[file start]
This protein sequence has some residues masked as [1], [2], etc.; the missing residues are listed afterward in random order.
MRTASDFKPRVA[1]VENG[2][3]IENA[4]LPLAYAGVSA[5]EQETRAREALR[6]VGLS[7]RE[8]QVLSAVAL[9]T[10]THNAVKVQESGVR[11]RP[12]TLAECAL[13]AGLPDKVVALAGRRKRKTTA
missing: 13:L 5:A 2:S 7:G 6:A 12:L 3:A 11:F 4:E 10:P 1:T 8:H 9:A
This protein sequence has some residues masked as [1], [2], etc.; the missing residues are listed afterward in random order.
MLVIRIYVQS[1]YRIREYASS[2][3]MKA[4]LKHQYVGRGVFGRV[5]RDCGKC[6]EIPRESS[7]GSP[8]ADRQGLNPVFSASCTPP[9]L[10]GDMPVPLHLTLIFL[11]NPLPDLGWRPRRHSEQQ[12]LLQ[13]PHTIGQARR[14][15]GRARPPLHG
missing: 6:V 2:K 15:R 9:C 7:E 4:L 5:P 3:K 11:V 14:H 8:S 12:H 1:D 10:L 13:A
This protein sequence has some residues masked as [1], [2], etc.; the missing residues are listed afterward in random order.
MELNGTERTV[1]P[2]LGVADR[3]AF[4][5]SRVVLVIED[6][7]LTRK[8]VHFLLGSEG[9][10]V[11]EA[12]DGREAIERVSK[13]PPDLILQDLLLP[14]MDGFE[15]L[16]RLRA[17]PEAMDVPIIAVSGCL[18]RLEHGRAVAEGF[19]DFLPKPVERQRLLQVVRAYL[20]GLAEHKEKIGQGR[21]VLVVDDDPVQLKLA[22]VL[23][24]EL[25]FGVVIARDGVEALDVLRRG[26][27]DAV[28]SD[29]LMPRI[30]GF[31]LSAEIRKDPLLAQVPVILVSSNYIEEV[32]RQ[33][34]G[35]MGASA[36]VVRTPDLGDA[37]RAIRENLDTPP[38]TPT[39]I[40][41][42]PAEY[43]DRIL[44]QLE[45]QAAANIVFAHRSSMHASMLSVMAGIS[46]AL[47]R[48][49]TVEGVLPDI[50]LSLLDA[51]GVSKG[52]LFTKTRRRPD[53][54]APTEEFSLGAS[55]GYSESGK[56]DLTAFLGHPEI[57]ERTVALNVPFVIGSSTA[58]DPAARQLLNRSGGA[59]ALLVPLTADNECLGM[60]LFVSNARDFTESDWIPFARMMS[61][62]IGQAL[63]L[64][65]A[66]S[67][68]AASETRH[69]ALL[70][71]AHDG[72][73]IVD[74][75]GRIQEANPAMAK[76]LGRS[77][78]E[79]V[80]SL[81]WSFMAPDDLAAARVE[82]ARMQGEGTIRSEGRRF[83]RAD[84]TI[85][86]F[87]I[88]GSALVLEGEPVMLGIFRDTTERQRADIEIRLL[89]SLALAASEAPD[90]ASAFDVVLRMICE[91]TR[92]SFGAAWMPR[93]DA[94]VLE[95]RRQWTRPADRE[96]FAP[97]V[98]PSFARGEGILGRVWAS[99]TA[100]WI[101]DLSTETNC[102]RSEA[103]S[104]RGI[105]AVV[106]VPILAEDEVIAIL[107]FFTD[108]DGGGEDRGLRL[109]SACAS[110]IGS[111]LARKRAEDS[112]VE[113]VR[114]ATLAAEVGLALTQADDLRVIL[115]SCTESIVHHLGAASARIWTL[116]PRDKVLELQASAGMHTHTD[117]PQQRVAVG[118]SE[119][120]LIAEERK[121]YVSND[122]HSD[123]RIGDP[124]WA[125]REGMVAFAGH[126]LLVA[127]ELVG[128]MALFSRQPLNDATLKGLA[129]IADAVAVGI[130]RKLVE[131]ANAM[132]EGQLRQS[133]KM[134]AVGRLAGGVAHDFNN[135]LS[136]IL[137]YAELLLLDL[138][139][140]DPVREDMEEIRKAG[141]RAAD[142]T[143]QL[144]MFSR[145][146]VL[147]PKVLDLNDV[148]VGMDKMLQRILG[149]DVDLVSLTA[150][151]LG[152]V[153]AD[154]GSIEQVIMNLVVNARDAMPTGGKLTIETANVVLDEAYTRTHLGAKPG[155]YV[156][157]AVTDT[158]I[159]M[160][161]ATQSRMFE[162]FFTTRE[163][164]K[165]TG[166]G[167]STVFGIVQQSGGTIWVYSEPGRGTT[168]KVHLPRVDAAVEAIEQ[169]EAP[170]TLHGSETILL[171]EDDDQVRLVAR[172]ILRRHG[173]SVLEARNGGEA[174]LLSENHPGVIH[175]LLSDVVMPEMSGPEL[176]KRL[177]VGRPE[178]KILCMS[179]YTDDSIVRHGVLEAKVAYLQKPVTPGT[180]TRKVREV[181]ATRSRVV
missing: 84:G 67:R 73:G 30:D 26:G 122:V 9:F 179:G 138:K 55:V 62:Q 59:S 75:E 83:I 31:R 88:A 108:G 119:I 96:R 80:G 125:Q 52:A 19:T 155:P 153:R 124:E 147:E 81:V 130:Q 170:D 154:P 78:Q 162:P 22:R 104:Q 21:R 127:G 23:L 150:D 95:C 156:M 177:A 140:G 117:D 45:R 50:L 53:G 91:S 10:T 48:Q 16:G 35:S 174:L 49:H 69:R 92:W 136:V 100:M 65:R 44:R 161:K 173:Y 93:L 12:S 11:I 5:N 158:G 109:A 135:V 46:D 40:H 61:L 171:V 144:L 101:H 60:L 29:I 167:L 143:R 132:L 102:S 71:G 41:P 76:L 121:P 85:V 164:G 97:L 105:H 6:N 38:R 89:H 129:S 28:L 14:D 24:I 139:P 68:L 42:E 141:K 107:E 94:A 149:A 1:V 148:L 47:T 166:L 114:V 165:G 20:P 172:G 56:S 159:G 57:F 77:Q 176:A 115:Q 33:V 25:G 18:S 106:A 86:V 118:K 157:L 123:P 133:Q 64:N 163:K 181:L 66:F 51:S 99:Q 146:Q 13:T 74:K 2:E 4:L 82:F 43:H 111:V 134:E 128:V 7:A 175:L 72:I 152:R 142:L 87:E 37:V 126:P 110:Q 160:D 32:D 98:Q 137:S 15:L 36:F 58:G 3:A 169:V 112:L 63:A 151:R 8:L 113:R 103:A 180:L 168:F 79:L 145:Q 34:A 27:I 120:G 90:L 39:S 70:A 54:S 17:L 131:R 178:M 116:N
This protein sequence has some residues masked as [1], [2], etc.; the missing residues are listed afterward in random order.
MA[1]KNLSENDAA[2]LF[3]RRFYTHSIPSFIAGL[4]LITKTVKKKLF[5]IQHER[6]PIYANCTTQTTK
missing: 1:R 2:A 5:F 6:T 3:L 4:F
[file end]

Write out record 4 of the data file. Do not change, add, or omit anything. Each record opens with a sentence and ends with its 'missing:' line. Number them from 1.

This protein sequence has some residues masked as [1], [2], etc.; the missing residues are listed afterward in random order.
MA[1]KNLSENDAA[2]LF[3]RRFYTHSIPSFIAGL[4]LITKTVKKKLF[5]IQHER[6]PIYANCTTQTTK
missing: 1:R 2:A 5:F 6:T 3:L 4:F